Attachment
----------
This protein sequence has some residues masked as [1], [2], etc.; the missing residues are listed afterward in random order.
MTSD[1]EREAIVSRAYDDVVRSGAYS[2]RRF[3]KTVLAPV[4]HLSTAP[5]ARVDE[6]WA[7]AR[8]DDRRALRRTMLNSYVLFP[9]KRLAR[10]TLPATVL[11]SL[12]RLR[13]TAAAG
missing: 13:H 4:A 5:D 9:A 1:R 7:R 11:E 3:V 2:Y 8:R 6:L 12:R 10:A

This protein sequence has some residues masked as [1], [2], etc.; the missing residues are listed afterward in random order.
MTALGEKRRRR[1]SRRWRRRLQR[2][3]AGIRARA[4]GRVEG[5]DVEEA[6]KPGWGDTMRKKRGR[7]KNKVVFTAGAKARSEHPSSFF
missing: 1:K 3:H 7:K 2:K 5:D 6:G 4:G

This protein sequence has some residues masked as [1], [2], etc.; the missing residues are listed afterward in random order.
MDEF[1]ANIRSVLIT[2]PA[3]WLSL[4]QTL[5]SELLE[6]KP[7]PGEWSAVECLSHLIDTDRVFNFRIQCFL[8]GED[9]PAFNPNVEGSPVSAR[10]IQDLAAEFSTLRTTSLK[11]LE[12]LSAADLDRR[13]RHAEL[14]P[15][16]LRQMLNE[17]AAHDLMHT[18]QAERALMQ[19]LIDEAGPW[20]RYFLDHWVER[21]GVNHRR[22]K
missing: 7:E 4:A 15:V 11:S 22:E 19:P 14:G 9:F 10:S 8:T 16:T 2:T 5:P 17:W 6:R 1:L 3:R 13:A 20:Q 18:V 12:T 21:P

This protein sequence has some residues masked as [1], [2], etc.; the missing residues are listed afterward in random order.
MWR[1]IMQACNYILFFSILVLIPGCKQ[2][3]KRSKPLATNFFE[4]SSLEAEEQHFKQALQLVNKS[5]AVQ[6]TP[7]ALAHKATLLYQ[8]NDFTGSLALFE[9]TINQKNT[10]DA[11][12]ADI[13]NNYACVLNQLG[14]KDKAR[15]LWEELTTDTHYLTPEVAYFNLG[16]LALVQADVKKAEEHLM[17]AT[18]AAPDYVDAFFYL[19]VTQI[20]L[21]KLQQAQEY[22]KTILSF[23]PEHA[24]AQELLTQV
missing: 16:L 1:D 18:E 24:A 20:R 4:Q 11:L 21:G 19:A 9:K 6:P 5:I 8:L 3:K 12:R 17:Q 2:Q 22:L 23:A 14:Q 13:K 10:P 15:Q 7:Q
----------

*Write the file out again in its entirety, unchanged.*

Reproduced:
This protein sequence has some residues masked as [1], [2], etc.; the missing residues are listed afterward in random order.
MTSD[1]EREAIVSRAYDDVVRSGAYS[2]RRF[3]KTVLAPV[4]HLSTAP[5]ARVDE[6]WA[7]AR[8]DDRRALRRTMLNSYVLFP[9]KRLAR[10]TLPATVL[11]SL[12]RLR[13]TAAAG
missing: 13:H 4:A 5:D 9:A 1:R 7:R 11:E 3:V 2:Y 8:R 6:L 12:R 10:A

This protein sequence has some residues masked as [1], [2], etc.; the missing residues are listed afterward in random order.
MTALGEKRRRR[1]SRRWRRRLQR[2][3]AGIRARA[4]GRVEG[5]DVEEA[6]KPGWGDTMRKKRGR[7]KNKVVFTAGAKARSEHPSSFF
missing: 1:K 3:H 7:K 2:K 5:D 6:G 4:G

This protein sequence has some residues masked as [1], [2], etc.; the missing residues are listed afterward in random order.
MDEF[1]ANIRSVLIT[2]PA[3]WLSL[4]QTL[5]SELLE[6]KP[7]PGEWSAVECLSHLIDTDRVFNFRIQCFL[8]GED[9]PAFNPNVEGSPVSAR[10]IQDLAAEFSTLRTTSLK[11]LE[12]LSAADLDRR[13]RHAEL[14]P[15][16]LRQMLNE[17]AAHDLMHT[18]QAERALMQ[19]LIDEAGPW[20]RYFLDHWVER[21]GVNHRR[22]K
missing: 7:E 4:A 15:V 11:S 22:E 19:P 14:G 9:F 10:S 8:T 16:T 2:T 5:P 17:W 6:R 1:L 3:R 13:A 20:Q 18:V 12:T 21:P

This protein sequence has some residues masked as [1], [2], etc.; the missing residues are listed afterward in random order.
MWR[1]IMQACNYILFFSILVLIPGCKQ[2][3]KRSKPLATNFFE[4]SSLEAEEQHFKQALQLVNKS[5]AVQ[6]TP[7]ALAHKATLLYQ[8]NDFTGSLALFE[9]TINQKNT[10]DA[11][12]ADI[13]NNYACVLNQLG[14]KDKAR[15]LWEELTTDTHYLTPEVAYFNLG[16]LALVQADVKKAEEHLM[17]AT[18]AAPDYVDAFFYL[19]VTQI[20]L[21]KLQQAQEY[22]KTILSF[23]PEHA[24]AQELLTQV
missing: 16:L 1:D 18:E 24:A 20:R 4:Q 11:L 21:G 19:A 9:K 6:P 5:I 8:L 3:K 12:R 17:Q 2:Q 22:L 23:A 14:Q 13:K 10:P 15:Q 7:Q